Despite the continued improvement of analysis and visualization tools, in order fully unleash your potential as a data analyst, SQL should be a top skill in your tool belt. Without it, you’ll be subject to the bottleneck of your data engineering team and hemmed in by the limitations of drag-and-drop tools.
SQL is Still Going Strong in 2019
That’s right. Not only is SQL still around, but the data warehousing and database platforms that are leading the charge all support some dialect of SQL. Maybe your company is using a traditional relational database such as Postgres, Microsoft SQL Server, or MySQL for data warehousing. Or perhaps they have invested in a MPP database cluster such as Amazon Redshift, Azure SQL Data Warehouse, or Snowflake. Either way, SQL is your window into the data.
Visualization Tools Write SQL, but With Limits
Whether you realize it or not, it’s likely that your drag/drop visualization tool is writing SQL under the covers. Unless you’re connecting to a specialized dataset, Tableau, Looker, and others are writing and executing SQL queries each time you drag a dimension or measure out onto a chart, or filter your data.
While it’s great that these tools empower more people to analyze data, you’ll soon feel limited by them. You’ll find yourself hacking together custom metrics and complex filter sets that are hard to keep track of. What happens when it comes time to determine why you’re seeing a particular trend? Which customers are involved in that? Are they new or long time members of your service? Of course you can go back and ask your data engineers to modify the datasets to allow you to answer those questions, but how long will that take?
Become an Informed Partner to Your Data Engineers
Another benefit of your new-found SQL literacy is the ability to have more informed conversations with your data engineering team, or whoever is delivering and transforming the datasets you’re analyzing. When all you know is what’s in your analysis tool, your requests for new data points or improved query performance are often vague. Once you’re in the data yourself, you’ll be able to more specifically speak to what you need as well as experiment with performance of different queries.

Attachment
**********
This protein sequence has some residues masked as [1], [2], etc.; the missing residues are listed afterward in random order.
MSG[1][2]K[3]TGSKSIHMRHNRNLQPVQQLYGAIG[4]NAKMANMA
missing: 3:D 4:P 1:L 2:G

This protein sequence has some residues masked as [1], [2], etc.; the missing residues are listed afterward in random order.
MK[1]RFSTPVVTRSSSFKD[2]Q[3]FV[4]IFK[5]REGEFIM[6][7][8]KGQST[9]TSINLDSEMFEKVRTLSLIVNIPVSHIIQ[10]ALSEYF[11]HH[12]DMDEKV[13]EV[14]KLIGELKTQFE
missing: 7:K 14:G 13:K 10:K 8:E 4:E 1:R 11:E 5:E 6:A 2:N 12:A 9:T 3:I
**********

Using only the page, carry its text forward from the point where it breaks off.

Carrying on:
Learning SQL Isn’t Hard – Just Start!
As far as programming and scripting languages go, SQL is one of the easiest and most accessible out there. There’s no need to learn every nook and cranny to be a solid data analyst. You’re not managing your data warehouse on your own, so stick to the basics and learn as you go.
A few tips and resources to get you going:
- Don’t get caught up worrying about a particular dialect of SQL. If your company uses MySQL, learn that. If you encounter a Postgres database down the line, it will take little effort to adapt.
- Find real data at your job, or a robust sample database to learn on. You’ll get bored fast reading through sample queries that reference generic data.
- If you’re learning on the job, ask your more technical co-workers for some SQL scripts they use often. Use those queries as a starting point and modify them to see what happens. You’re not only learning SQL but also the structure of the database, so any existing scripts serve two purposes. (NOTE: If you’re worried about “breaking” anything, talk to the whoever manages access to the database and ensure you don’t have rights to delete or modify data you shouldn’t)
- If you’re already using an analysis tool such as Tableau, build a chart and then try to replicate the results with a SQL query on your own. It’s a great way to check your results as well as come up with ideas to try out.
- Whether or not you have access to a database at work, there are many online resources (most free) to get you started.